GR: You know, I've completely forgotten what I was going to say next. *Laughs*
AE: "I've melted your brain! It's a special tactic. *Laughs* But going back to the idea of the 'human-story' that you mentioned earlier... Brad Pitt is on the cover of TIME Magazine, because when you go to a movie with Brad Pitt in it, you spend two hours looking at Brad Pitt. Whereas, when you play 'Fable,' you don't spend ten hours looking at Peter Molyneux.
"On the other hand, people like Peter... I love the fact that people like Cliffy B,or Peter, or David Jaffe, or Tim Schafer, all have distinct personalities. You like reading about them because they're either hilarious, interesting, or... Will Wright is another example. I love listening to Will Wright talk, because he's a very interesting man. The point is, all these people are different. And when you look at a game, I reckon you could work out what the team was like who made that game. You know: 'Who are the geniuses behind 'Dead Space?' They're probably amazing, and probably terrifying people as well."
GR: To counteract that point, however, within a game like LittleBigPlanet, you can really feel the individual working on every level. Whereas in something like 'Fable', it really feels like Peter Molyneux's game. Or, say, 'The Secret of Monkey Island', it really feels like the baby of Tim Schafer and Ron Gilbert.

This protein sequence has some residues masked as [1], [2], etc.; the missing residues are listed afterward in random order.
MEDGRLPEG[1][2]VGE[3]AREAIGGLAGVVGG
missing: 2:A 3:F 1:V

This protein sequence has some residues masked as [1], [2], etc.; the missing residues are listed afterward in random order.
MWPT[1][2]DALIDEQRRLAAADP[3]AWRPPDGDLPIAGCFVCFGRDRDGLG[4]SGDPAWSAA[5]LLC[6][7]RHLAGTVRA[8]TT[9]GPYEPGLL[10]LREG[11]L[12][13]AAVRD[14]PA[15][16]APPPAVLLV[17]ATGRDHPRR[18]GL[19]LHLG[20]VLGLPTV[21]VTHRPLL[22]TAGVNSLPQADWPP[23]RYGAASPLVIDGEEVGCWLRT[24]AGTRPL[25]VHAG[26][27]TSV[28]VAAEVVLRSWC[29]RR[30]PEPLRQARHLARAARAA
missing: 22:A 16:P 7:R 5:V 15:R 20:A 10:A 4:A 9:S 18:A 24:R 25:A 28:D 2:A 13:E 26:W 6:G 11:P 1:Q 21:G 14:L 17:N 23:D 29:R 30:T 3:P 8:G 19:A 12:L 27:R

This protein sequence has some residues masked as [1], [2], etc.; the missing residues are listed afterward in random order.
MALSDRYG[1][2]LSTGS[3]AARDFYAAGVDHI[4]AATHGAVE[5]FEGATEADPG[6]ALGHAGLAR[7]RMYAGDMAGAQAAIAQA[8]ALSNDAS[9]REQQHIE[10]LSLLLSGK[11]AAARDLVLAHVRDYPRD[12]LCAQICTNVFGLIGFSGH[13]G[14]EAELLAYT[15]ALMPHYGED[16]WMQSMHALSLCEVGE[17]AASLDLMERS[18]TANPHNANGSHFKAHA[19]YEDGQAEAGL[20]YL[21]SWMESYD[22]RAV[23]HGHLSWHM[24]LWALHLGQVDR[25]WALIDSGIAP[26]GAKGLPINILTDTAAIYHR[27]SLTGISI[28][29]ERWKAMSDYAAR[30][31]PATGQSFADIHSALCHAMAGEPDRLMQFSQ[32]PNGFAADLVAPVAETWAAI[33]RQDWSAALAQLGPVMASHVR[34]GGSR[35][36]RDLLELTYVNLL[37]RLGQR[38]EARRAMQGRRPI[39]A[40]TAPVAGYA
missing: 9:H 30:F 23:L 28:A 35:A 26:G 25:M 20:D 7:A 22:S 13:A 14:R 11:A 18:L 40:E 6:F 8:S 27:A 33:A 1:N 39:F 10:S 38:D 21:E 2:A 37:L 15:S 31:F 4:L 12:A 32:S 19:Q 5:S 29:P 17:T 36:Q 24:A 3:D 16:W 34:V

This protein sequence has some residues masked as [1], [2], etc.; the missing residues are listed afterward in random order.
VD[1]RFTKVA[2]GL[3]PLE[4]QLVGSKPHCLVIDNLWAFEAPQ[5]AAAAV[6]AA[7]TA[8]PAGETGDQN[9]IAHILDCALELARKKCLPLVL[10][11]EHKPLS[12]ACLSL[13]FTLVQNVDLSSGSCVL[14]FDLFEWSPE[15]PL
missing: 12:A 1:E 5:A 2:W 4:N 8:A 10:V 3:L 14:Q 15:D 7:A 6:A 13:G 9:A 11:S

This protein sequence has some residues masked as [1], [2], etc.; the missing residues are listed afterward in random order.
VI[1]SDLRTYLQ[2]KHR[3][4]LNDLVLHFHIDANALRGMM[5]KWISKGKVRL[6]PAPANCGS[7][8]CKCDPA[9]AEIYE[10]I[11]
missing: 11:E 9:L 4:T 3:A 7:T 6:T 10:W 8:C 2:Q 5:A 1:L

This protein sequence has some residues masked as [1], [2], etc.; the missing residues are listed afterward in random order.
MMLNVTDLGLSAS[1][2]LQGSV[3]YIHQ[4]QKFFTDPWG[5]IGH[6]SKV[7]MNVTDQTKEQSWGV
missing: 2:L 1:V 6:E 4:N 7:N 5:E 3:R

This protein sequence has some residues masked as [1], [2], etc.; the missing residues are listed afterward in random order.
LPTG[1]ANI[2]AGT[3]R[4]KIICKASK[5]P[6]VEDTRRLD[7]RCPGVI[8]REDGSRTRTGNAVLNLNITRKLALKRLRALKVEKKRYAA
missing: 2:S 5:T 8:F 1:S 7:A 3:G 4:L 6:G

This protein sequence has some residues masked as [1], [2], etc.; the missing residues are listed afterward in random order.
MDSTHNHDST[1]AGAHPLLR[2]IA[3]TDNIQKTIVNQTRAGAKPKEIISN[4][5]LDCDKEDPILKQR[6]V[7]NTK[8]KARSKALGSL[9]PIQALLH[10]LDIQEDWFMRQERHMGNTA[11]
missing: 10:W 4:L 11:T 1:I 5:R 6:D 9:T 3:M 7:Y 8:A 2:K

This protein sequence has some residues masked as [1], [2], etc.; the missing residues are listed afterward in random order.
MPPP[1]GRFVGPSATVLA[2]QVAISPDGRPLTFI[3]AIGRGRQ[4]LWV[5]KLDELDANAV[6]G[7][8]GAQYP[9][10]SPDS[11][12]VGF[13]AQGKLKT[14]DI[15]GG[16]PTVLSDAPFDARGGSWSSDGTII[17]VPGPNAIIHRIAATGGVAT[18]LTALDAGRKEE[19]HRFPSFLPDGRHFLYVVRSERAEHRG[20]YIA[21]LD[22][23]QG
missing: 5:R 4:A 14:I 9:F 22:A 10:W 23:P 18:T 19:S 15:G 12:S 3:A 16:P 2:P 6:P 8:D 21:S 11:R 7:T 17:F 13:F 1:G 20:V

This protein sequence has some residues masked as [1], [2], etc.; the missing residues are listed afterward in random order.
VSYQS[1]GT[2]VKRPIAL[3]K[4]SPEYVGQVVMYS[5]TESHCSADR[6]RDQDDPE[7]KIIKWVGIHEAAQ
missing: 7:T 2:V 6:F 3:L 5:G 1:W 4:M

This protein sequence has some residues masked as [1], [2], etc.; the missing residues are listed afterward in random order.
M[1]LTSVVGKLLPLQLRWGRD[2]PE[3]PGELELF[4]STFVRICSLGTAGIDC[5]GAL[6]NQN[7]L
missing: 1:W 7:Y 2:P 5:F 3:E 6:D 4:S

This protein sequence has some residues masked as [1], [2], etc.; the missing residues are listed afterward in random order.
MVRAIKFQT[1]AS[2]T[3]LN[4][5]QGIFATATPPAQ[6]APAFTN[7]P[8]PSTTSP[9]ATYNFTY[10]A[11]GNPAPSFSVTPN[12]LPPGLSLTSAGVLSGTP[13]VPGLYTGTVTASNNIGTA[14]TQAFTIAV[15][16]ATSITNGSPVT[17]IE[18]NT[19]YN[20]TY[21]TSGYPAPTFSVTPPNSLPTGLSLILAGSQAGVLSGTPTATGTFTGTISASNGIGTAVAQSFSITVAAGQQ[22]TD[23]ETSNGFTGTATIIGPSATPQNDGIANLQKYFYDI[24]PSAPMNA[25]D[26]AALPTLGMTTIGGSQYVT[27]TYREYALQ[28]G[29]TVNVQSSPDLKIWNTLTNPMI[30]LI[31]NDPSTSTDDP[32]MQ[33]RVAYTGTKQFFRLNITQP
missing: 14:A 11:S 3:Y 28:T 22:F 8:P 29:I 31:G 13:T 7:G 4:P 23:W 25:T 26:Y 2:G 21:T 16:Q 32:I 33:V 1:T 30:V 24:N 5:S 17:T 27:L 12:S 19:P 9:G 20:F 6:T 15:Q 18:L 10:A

JS: "And Dave Grossman."
GR: "Yeah, and that other guy. *Laughs*"
AE: "*Laughs* That other guy! Poor guy."
JS: "*Leans into microphone* I'm sorry Dave, we love you!"
GR: I'm sorry, I forgot!
AE: "And there, you've actually answered your own question. People love a name. And I don't blame people for it, it's like, if you want to talk about 'Fable,' you want to talk about the human behind it. And Peter is, obviously, a massive influence on that game, and so he's the name you remember. People also remember my name associated with Media Molecule, but it's not me -- it's Media Molecule."
"I actually found it funny the other day; there was a quote in an online article that said, "'I hate how people always associate one person's name with making a game.' Says Warren Spector, Creator of Deus Ex." It's the same as what happened just now: "Tim Schafer, Ron Gilbert, and err..." But as long as you remember that it's a team of people creating this game, then that's OK. It's harder to write about, and it's hard to remember everyone's names, because ultimately, you're not looking at them for two hours! It's a nameless, but ultimately interesting and fascinating, human being creating that game. You won't always remember people's names, but that's the way the human brain works. That's life!"
JS: "It's also that some people have really strong personalities that will always shine through, no matter what company they're at, or what team they're with. Tim Schafer is a really good example of that; no matter who else is on the team, they will be something of Tim there."